I think I had a bit of a eureka moment today. Instead of seeing feedback as something which is given by the tutor at various points in a course, I am beginning to realise that it can become an integral and continuous part of the teaching and learning process involving the whole group.
Feedback has traditionally been seen as something passed from tutor to student. Best practice has sometimes involved an attempt to get a dialogue going between tutor and student.
Yang and Carless (2013) extend the definition by seeing feedback as “all dialogue to support learning in both formal and informal situations” but they are well aware of the “imbalanced power relationship between tutor and student”, in which the student may well experience negative emotions.
How can we avoid this imbalance and achieve a real dialogue or a “conversational framework”?
Just as “assessment for learning” is all about using assessment as a formative activity throughout a course, feedback can also be seen as pervading almost every aspect of a teaching programme. Some ideas for achieving this:
+ peer feedback can be more effective as it has the potential to avoid the power relationship issue and it results in a different type of feedback
+ opportunities for dialogue occur as students interact
+ collaborative assignment production would incorporate continuous peer (and tutor) feedback
+ the tutor could show all students all their feedback (not just each individual’s) which they then discuss in small groups
And there is scope for making the dialogue between tutor and student more of a formative conversation:
+ offer students choice about the form of feedback they prefer (Nicol 20010)
+ podcasts and video casts offer alternatives modes of feedback
+ students can make requests for specific feedback about aspects of the topic when submitting work
+ students can submit a note in which they are asked to say what their main points are, to highlight what they see as the strongest and weakest sections and to say what questions they have for the tutor.
My next task is to look at how this kind of conversation can be achieved online.
Nicol, David. “From monologue to dialogue: improving written feedback processes in mass higher education.” Assessment & Evaluation in Higher Education 35.5 (2010): 501-517.
Yang, Min, and David Carless. “The feedback triangle and the enhancement of dialogic feedback processes.” Teaching in Higher Education 18.3 (2013): 285-297.
Martin Weller makes the case for teachers and students to adopt an open philosophy. I don’t work in H.E. so I don’t have the pressure of needing to come up with original work or to spread my ideas – but as a teacher in F.E. it would seem to me a good idea for me to swap ideas, strategies, approaches and resources with other practitioners. And I can see that being exposed to other people’s thoughts and opinions must surely be a good thing.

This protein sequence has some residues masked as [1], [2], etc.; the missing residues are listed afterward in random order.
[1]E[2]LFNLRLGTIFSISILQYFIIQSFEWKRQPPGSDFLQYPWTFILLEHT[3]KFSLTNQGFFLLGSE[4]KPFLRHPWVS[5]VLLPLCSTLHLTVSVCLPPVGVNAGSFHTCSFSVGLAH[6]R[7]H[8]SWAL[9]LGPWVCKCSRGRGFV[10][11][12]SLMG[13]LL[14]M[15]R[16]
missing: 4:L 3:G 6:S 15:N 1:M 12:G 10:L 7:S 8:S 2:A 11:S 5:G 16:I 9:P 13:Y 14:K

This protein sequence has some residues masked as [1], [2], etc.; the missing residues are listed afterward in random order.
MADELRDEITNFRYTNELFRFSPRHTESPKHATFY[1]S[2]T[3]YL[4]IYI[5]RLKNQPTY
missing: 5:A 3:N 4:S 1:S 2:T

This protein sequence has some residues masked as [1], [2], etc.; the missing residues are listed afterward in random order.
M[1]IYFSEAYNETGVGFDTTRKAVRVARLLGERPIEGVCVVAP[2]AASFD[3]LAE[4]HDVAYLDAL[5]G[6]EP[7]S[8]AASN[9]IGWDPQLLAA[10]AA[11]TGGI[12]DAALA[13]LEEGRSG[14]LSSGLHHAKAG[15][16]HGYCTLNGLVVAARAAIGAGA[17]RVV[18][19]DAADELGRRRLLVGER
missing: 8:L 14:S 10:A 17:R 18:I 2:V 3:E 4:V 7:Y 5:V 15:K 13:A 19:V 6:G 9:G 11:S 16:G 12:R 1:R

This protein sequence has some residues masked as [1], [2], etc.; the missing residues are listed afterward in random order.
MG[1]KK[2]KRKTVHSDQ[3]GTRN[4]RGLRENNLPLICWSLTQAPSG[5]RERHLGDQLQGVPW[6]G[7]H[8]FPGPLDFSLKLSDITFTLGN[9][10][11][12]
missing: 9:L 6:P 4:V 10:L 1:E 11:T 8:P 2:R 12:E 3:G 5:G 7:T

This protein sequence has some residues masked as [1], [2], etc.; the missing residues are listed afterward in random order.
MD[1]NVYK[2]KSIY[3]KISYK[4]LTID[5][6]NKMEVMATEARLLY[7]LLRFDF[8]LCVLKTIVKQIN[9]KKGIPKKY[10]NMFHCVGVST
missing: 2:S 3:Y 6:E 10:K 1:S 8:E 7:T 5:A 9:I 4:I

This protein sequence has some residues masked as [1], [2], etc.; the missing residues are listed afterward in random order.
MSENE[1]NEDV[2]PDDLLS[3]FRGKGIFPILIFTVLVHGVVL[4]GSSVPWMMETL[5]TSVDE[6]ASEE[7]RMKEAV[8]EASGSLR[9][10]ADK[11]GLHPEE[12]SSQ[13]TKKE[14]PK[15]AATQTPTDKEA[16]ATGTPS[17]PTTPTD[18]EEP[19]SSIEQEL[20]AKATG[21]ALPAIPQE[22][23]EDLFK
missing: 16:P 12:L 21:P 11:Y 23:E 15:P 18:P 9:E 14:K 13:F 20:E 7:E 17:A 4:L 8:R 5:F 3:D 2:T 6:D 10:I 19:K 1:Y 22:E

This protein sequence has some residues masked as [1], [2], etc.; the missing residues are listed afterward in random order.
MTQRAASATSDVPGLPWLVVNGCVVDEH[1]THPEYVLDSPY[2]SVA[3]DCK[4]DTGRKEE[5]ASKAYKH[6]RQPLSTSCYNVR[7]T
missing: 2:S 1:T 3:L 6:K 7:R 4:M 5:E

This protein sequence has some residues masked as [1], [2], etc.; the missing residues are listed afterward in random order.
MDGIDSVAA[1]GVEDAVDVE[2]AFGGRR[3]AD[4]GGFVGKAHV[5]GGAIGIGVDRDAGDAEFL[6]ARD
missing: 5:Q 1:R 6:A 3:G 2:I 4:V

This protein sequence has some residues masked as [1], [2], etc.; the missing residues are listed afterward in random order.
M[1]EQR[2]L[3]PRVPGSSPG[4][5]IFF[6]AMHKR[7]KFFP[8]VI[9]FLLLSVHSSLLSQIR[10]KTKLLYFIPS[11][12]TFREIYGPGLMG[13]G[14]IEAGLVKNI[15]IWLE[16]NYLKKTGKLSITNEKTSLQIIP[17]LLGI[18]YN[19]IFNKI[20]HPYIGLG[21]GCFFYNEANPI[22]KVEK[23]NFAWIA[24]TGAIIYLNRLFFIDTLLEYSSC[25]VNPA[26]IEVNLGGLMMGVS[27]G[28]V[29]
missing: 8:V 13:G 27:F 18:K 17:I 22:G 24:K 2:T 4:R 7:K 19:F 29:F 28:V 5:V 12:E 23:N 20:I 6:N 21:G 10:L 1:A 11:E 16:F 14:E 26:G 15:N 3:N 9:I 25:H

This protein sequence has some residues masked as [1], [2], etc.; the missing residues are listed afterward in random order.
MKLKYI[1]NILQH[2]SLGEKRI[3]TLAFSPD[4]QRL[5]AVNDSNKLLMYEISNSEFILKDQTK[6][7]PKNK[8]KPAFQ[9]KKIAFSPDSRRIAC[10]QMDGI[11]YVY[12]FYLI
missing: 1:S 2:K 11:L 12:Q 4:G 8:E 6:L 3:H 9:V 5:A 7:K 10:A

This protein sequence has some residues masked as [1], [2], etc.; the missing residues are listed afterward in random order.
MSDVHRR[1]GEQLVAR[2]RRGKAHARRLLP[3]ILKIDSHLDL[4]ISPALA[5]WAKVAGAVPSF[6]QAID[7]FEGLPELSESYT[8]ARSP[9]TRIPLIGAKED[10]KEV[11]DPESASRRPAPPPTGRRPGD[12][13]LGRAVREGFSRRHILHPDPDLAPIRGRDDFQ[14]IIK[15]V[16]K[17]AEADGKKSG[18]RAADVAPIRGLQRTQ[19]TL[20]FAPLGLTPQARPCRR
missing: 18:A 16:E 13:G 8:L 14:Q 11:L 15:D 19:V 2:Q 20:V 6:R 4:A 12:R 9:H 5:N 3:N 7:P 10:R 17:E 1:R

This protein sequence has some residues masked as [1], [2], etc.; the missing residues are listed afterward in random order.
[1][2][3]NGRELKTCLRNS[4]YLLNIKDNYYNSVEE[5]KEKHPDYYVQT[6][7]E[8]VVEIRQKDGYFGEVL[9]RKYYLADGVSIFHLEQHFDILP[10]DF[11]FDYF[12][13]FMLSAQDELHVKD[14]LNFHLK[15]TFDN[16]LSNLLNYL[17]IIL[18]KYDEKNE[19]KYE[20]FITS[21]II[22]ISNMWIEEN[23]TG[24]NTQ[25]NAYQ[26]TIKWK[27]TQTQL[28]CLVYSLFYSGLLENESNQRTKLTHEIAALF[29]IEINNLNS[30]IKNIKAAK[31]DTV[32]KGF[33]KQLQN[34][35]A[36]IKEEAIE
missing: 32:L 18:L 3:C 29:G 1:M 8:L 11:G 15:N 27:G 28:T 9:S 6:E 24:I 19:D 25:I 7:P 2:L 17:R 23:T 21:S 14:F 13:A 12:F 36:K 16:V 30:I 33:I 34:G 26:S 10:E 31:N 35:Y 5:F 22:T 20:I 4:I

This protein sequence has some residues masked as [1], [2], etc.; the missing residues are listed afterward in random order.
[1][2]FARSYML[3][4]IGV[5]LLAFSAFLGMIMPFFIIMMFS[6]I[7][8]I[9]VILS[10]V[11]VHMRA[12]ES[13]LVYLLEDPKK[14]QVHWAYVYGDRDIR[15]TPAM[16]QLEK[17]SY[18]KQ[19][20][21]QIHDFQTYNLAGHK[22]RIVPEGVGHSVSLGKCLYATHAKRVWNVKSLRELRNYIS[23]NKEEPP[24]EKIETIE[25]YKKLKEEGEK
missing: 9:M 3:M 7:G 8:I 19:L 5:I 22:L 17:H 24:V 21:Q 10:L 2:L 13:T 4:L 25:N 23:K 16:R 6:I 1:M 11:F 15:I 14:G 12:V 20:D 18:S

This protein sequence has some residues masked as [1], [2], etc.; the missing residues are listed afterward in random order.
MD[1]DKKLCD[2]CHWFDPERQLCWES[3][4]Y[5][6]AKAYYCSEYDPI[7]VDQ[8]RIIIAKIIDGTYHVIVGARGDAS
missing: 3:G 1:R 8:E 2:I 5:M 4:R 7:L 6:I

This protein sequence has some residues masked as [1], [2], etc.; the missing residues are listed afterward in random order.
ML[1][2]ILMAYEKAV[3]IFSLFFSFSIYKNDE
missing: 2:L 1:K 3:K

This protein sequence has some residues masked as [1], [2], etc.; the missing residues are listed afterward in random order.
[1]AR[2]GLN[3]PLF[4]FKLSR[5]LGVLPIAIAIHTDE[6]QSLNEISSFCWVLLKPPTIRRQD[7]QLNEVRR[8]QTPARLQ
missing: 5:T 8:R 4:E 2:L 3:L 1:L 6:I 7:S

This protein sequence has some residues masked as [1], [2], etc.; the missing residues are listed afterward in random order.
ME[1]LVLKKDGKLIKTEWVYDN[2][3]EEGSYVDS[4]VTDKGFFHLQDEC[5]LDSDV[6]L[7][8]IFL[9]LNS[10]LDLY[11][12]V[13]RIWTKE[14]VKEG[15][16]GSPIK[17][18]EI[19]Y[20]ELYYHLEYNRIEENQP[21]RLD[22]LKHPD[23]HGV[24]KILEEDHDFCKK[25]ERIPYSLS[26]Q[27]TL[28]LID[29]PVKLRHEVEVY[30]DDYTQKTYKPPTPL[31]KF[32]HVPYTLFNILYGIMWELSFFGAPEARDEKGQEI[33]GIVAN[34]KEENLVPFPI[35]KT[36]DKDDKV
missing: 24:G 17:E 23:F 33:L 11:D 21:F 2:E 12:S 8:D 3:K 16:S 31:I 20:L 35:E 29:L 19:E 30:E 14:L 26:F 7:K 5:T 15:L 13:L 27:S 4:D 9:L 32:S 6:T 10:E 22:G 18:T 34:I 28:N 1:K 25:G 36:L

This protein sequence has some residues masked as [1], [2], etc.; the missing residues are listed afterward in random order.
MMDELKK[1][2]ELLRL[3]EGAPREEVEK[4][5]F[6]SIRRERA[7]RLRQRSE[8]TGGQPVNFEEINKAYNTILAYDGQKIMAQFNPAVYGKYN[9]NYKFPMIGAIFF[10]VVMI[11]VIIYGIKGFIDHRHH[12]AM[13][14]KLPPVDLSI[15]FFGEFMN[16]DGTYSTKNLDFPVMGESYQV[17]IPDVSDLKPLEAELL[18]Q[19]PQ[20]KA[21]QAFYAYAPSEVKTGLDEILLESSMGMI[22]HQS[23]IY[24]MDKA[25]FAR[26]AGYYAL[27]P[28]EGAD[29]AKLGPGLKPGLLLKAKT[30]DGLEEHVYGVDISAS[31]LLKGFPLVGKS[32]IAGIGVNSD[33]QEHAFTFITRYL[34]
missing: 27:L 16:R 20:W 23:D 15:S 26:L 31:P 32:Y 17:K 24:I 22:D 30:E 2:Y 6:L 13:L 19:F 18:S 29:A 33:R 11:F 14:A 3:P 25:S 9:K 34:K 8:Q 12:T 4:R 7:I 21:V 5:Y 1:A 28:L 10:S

In a way, Martin Weller’s final point is the main area of overlap with Anne Adams’ look at some of the potential disadvantages of open. He suggests that by being open you reach different audiences. I agree with that (e.g.students enrol on my e-course who would not be able to attend a classroom based course) but Adams’ point that we shouldn’t force openness on students also chimes with some of my students’ response when urged to attend online tutorials. She talks about students maintaining anonymity by turning cameras to the wall.
This is really interesting. Students tend not to face the wall in classroom-based teaching so why should they when on line? To what extent should students be able to pick and choose what they do when on a course?
Another point: Martin Weller chose to deliver a podcast accompanied by a photo of himself. I would like to hear what people think about that strategy. Is a photo less distracting than a video clip of the speaker?
A final remark: I feel I have had more contact with a professor (Martin Weller) on this module and the previous ones than I ever had with my professor of German way back in the last century. That must be a good thing!
We have been asked to mull over possible topics for our conference project on the OU H818 course working towards the MA in Open and Distance Education. There is quite a lot of overlap between the 3 themes but I have tried to come up with some possibilities for each. No prizes for noticing that I am interested in practice to do with interaction in the learning process, and looking at ways of making the feedback process more effective.
- case study on how non-academic students on my teacher-training courses can be supported
- production of a potted guide to accessibility for inclusion in my teacher-training courses